The Forsaken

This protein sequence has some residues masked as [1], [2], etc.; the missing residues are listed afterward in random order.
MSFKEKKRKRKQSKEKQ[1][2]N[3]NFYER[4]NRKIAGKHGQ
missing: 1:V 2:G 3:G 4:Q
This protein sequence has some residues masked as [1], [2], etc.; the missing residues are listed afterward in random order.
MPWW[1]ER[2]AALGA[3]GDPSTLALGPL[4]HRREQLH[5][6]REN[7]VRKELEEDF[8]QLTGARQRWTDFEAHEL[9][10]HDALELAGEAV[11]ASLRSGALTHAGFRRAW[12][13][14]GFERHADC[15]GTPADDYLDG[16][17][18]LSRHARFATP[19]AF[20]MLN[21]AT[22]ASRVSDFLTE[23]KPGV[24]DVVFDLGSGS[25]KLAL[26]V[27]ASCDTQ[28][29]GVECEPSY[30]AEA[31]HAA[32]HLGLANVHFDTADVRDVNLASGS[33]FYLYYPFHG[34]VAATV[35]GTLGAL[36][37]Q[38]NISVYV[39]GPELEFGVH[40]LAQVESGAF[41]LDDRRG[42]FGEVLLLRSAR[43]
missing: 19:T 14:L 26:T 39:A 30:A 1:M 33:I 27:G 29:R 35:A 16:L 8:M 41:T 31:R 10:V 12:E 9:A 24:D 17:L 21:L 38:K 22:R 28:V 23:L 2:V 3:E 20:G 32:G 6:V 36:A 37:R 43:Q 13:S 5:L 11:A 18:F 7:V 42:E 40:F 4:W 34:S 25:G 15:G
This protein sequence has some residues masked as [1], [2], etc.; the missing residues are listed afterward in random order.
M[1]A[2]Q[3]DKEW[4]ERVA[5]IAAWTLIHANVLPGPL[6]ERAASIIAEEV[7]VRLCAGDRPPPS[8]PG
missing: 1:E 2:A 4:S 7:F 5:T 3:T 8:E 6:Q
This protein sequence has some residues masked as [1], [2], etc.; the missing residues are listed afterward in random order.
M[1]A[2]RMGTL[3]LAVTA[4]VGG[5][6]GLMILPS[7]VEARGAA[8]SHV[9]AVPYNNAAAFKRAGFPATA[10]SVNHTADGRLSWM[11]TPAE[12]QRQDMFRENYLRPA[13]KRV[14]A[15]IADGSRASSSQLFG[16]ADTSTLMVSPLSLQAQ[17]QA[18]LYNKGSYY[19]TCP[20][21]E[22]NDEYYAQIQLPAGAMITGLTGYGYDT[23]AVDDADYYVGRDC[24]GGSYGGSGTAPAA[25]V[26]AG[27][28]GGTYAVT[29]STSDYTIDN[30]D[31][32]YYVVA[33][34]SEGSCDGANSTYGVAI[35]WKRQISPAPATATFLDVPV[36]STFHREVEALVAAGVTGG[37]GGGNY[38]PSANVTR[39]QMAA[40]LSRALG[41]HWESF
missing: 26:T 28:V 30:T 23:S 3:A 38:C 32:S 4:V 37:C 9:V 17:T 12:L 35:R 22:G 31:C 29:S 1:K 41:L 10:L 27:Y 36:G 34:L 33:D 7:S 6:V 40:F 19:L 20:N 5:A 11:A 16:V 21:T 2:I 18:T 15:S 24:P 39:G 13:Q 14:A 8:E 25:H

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Great natural disasters like Hurricane Katrina do indeed "wash away the surface of society, the settled way things have been done." In one sense, they remind us of our common vulnerabilities. As Sari Lankan tsunami victim Nimal Premasiri said of the American hurricane victims, "God has made us equals in birth, life and death." Yet such disasters also "expose the underlying power structures, the injustices, the patterns of corruption and unacknowledged inequalities." In the past week, the media has been slow to acknowledge the sharp inequalities revealed in Katrina's wake. Yesterday, CNN correspondent Jack Cafferty criticized his colleagues for ignoring the "elephant in the room" -- "the race and economic class of most of the victims the media hasn't discussed much at all." In truth, the images from the Superdome and from across the Gulf Coast of mostly poor and black Americans did much to reinforce the "growing sense that race and class are the unspoken markers of who got out and who got stuck." AMERICAN PROGRESS REPORT

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